https://arctichealth.org/en/permalink/ahliterature18550
Source
Public Health Nutr. 2002 Dec;5(6B):1273-85
Publication Type
Article
Date
Dec-2002
Author
A A Welch
E. Lund
P. Amiano
M. Dorronsoro
M. Brustad
M. Kumle
M. Rodriguez
C. Lasheras
L. Janzon
J. Jansson
R. Luben
E A Spencer
K. Overvad
A. Tjønneland
F. Clavel-Chapelon
J. Linseisen
K. Klipstein-Grobusch
V. Benetou
X. Zavitsanos
R. Tumino
R. Galasso
H B Bueno-De-Mesquita
M C Ocké
U R Charrondière
N. Slimani
Author Affiliation
Strangeways Research Laboratory, Department of Public Health and Primary Care, University of Cambridge, Wort's Causeway, UK. ailsa.welch@srl.cam.ac.uk
Source
Public Health Nutr. 2002 Dec;5(6B):1273-85
Date
Dec-2002
Language
English
Publication Type
Article
Keywords
Adult
Aged
Animals
Cross-Sectional Studies
Crustacea
Diet
Diet Surveys
Europe
Female
Fishes
Humans
Male
Mental Recall
Middle Aged
Population Surveillance - methods
Prospective Studies
Research Support, Non-U.S. Gov't
Shellfish
Abstract
OBJECTIVE: To describe and compare the consumption of total fish (marine foods) and the fish sub-groups - white fish, fatty fish, very fatty fish, fish products and crustacea, in participants from the European Investigation into Cancer and Nutrition (EPIC) study. DESIGN: Cross-sectional analysis of dietary intake using a computerised standardised 24-hour recall interview. Crude means, means and standard errors adjusted by age, season and day of the week were calculated, stratified by centre and gender. SETTING: Twenty-seven redefined centres in the 10 European countries participating in the EPIC study. SUBJECTS: In total, 35 955 subjects (13 031 men and 22 924 women), aged 35-74 years, selected from the main EPIC cohort. RESULTS: A six- to sevenfold variation in total fish consumption exists in women and men, between the lowest consumption in Germany and the highest in Spain. Overall, white fish represented 49% and 45% of the intake of total fish in women and men, respectively, with the greatest consumption in centres in Spain and Greece and the least in the German and Dutch centres. Consumption of fatty fish reflected that of total fish. However, the greatest intake of very fatty fish was in the coastal areas of northern Europe (Denmark, Sweden and Norway) and in Germany. Consumption of fish products was greater in northern than in southern Europe, with white fish products predominating in centres in France, Italy, Spain, The Netherlands and Norway. Intake of roe and roe products was low. The highest consumption of crustacea was found in the French, Spanish and Italian centres. The number of fish types consumed was greater in southern than in northern Europe. The greatest variability in consumption by day of the week was found in the countries with the lowest fish intake. CONCLUSIONS: Throughout Europe, substantial geographic variation exists in total fish intake, fish sub-groups and the number of types consumed. Day-to-day variability in consumption is also high.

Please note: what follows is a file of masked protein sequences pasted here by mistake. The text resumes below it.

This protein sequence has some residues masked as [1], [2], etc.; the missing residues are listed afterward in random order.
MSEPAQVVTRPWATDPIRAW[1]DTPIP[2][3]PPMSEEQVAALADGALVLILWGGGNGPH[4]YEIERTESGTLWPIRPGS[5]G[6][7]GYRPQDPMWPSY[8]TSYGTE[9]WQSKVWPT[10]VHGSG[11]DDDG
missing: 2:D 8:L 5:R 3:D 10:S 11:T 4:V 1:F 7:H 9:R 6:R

PubMed ID
12639232 View in PubMed